Solo: A Star Wars Story
An engaging but unnecessary bit of backstory for one of blockbuster cinema's most beloved characters.
“Battle for the Planet of the Apes” is the fifth and, merciful God, the last of the ape movies. It takes place long after Charlton Heston and even James Franciscus have faded from the scene; we have a new generation headed by Caesar (Roddy McDowall), who is the son of the original ape leaders, Cornelius and Zira. Caesar is nonviolent and practices mutual co-operation with the human colony, but there’s a militarist junta of trigger-happy professional gorilla soldiers plotting to overthrow the government.
Meanwhile, Caesar plans an expedition to the Forbidden City (which was destroyed by nuclear war in the last ape movie, you will doubtless vividly recall), in order to view a videotape made by his late parents. In it, they predict that the city will be destroyed by nuclear war. Thanks a lot. But the expedition also discovers that in the ruins of the city’s subterranean vastness, a few mutant humans still survive.
Unlike the good humans, these humans have been weakened by radiation. Their leader is Severn (Second City) Darden, who seems somewhat unlikely in the role at first. But Darden, who is a comedian to the core, manages to salvage a glimmer of Mad Dictator savoir faire from the role, and who but the beloved Severn could lead a retreat wearing ski goggles and riding in a commandeered school bus? Meanwhile, back at Ape City, Caesar’s young son has eavesdropped on the militarists and discovered their plans to raid the armory and bring an end to 12 years of peace. He is discovered by the evil gorilla leader, who hacks a vine in two and sends young Cornelius plunging to the ground. Thereupon Caesar, blinded by grief, keeps a vigil at his son’s bedside while the gorillas put all the humans in the stockade and plunder the armory.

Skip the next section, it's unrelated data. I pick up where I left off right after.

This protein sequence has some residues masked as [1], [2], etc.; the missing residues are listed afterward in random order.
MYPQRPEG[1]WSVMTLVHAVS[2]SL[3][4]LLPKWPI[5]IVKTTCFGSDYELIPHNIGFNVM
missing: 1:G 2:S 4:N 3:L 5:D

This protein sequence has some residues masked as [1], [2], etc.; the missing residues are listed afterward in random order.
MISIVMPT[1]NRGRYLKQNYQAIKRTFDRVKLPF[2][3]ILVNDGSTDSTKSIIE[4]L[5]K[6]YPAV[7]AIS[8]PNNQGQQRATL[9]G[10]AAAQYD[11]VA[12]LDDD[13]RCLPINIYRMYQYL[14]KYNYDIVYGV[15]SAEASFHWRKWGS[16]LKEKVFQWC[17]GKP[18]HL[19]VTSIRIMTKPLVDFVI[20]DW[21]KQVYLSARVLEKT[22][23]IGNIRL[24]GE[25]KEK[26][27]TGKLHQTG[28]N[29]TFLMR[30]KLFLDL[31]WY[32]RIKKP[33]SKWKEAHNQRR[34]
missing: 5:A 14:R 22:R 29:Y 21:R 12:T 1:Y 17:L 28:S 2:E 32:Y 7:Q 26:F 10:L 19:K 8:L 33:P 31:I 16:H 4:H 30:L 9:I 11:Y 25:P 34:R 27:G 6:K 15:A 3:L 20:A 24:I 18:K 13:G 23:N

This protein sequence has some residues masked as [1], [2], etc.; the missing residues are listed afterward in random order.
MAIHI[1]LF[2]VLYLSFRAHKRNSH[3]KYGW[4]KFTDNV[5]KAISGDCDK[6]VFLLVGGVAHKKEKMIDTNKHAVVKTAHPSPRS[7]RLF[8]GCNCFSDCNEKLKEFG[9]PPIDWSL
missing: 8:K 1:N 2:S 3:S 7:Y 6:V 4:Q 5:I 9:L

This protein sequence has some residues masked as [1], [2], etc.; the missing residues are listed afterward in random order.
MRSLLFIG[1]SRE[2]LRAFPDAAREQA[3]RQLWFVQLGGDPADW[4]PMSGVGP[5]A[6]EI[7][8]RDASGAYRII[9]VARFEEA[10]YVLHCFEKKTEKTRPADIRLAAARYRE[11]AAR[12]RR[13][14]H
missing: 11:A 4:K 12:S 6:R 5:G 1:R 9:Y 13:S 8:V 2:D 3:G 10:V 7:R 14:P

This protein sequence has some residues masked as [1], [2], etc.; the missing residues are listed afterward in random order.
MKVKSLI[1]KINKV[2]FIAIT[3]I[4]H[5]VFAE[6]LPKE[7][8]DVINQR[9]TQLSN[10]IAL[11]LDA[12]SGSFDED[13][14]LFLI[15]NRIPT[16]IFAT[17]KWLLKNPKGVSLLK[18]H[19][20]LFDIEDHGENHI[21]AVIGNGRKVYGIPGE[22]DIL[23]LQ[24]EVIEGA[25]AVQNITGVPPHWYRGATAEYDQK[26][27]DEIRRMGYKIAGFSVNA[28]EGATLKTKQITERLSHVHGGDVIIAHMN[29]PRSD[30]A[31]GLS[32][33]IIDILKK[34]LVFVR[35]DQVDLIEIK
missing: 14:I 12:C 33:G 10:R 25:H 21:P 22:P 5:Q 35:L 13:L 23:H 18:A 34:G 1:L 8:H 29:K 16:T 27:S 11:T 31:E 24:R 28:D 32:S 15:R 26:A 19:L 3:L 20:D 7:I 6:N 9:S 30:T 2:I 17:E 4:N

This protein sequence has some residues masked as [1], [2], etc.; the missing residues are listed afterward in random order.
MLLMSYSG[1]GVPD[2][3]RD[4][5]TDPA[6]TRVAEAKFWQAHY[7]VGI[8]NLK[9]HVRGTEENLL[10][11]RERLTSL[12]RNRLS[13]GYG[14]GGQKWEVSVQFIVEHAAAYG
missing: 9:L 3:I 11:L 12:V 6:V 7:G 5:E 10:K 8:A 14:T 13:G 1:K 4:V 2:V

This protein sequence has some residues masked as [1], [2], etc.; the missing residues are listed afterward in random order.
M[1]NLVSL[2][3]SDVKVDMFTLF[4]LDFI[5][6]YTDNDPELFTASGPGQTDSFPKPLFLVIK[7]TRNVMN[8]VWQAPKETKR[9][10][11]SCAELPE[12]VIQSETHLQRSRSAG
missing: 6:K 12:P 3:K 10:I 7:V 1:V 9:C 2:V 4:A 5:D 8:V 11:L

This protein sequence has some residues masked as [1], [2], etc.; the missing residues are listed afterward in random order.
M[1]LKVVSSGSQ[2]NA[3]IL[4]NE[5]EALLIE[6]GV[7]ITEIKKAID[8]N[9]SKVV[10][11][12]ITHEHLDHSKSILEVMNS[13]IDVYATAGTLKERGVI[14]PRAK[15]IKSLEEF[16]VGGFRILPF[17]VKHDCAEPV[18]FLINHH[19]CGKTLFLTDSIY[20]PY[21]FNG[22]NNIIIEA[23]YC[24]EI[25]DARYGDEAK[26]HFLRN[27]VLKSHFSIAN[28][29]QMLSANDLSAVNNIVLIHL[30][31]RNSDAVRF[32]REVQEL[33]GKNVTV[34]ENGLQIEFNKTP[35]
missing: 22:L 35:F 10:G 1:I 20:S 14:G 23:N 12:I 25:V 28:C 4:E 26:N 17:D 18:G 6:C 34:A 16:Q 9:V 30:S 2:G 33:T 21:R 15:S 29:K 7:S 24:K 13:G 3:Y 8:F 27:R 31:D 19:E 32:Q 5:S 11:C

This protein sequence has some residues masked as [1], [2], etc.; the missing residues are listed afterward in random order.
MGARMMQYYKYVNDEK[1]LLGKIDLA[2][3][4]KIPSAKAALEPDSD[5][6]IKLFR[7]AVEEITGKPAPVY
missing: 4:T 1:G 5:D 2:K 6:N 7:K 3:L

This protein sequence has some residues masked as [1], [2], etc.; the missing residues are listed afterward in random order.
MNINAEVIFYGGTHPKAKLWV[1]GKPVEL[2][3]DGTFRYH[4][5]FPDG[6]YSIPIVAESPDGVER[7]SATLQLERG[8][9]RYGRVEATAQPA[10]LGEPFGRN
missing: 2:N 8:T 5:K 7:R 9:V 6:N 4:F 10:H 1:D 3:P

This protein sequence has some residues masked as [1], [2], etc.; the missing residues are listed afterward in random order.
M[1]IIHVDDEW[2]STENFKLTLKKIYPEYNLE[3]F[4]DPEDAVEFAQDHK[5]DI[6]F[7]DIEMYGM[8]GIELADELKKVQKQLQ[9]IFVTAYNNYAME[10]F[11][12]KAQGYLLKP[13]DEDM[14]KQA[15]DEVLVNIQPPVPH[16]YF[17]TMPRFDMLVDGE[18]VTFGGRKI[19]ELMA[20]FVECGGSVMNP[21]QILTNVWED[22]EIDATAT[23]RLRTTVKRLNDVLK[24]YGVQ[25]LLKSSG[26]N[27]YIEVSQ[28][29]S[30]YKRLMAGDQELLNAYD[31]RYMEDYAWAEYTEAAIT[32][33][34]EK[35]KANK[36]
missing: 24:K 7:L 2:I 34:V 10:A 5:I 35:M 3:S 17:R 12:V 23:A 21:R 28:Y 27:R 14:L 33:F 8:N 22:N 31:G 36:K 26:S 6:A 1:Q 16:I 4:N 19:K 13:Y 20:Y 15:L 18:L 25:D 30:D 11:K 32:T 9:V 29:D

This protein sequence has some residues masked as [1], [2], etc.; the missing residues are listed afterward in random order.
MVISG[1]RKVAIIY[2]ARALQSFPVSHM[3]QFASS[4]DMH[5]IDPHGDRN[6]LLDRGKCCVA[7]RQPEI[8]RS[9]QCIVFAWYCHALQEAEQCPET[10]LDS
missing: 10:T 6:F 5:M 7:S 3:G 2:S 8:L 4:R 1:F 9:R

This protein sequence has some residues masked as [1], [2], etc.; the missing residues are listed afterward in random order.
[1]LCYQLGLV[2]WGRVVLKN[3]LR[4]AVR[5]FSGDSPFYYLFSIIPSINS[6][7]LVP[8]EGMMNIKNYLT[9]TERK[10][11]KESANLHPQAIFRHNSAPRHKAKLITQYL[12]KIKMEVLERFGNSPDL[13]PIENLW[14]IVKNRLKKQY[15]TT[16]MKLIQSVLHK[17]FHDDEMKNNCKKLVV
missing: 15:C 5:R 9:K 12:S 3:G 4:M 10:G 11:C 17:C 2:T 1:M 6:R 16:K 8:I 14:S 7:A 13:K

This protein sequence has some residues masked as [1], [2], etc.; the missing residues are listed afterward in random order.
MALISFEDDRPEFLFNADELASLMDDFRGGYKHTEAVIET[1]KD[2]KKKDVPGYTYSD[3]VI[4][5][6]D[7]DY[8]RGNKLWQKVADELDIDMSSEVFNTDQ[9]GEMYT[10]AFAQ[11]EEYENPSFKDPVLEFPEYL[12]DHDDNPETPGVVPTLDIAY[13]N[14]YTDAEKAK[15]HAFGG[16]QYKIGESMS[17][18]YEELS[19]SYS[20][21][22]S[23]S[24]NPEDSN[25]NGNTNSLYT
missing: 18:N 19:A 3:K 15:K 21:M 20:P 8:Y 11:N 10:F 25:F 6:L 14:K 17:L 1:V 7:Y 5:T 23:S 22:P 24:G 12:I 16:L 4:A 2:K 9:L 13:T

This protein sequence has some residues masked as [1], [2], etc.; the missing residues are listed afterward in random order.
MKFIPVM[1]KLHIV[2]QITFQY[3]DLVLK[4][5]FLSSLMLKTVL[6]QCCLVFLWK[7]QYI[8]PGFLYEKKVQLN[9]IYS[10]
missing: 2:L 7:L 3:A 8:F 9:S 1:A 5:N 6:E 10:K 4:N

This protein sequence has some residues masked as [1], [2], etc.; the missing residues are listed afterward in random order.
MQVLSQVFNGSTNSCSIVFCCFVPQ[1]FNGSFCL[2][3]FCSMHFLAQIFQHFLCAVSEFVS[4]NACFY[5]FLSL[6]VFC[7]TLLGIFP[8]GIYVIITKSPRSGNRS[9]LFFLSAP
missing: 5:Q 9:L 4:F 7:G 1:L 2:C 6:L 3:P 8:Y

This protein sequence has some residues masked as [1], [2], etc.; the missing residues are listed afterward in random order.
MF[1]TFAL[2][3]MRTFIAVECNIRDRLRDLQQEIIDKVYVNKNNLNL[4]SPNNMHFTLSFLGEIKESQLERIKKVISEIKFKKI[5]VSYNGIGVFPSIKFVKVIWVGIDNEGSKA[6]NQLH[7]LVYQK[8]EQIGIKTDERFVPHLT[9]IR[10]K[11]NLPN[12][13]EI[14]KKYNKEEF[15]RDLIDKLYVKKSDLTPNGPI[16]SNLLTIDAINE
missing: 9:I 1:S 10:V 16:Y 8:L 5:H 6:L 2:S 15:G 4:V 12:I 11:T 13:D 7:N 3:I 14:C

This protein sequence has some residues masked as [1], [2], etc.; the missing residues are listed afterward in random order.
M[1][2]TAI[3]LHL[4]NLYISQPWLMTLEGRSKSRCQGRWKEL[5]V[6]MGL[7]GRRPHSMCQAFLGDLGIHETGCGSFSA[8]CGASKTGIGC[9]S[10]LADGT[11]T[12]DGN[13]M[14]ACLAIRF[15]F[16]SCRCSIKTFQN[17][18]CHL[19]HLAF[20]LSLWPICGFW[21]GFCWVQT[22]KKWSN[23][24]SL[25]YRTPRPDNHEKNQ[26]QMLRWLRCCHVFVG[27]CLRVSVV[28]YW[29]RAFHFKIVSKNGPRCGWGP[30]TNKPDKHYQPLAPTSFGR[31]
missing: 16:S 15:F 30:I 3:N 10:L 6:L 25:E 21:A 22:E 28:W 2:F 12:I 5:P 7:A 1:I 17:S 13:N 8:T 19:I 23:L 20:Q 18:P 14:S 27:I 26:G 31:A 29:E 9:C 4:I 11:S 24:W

Now here things become slightly complicated. We are asked to sympathize with Caesar the nonviolent. We are also asked to boo the bad guys, who are the human mutants from the Forbidden City. But then the demented Darden leads his kamikaze raid on the healthy and uncontaminated Ape City; it is the militarist gorillas that fight back the onslaught. So maybe the message is that nonviolence is great if you have an army to back it up?
The movie is incompetently made, which is something of a surprise considering that it was directed by an old and good hand, J. Lee (“The Guns of Navarone”) Thompson. Transitions are ragged, a lot of the dialog is inaudible and the rest is listless, and the apes spend a lot of time sitting around discussing abstractions. The battle footage looks cheap. And the story is painfully thin.
“Battle” looks like the last gap of a dying series, a movie made simply to wring the dollars out of any remaining ape fans. To a degree, that’s also the case with the new (and ninth) James Bond movie, “Live and Let Die.” But at least with that one, some attempt was made to reproduce the technical gimmicks and wry eroticism of the earlier films; in “Battle,” there’s simply no reason at all for going. Anyone who hasn’t had enough apes after the first four in the series has probably, by now, gone ape all by himself.
“Timeless” isn’t the first show to pull off this kind of magic trick, but it’s magical all the same.
A review of the new Amazon series, "Picnic at Hanging Rock."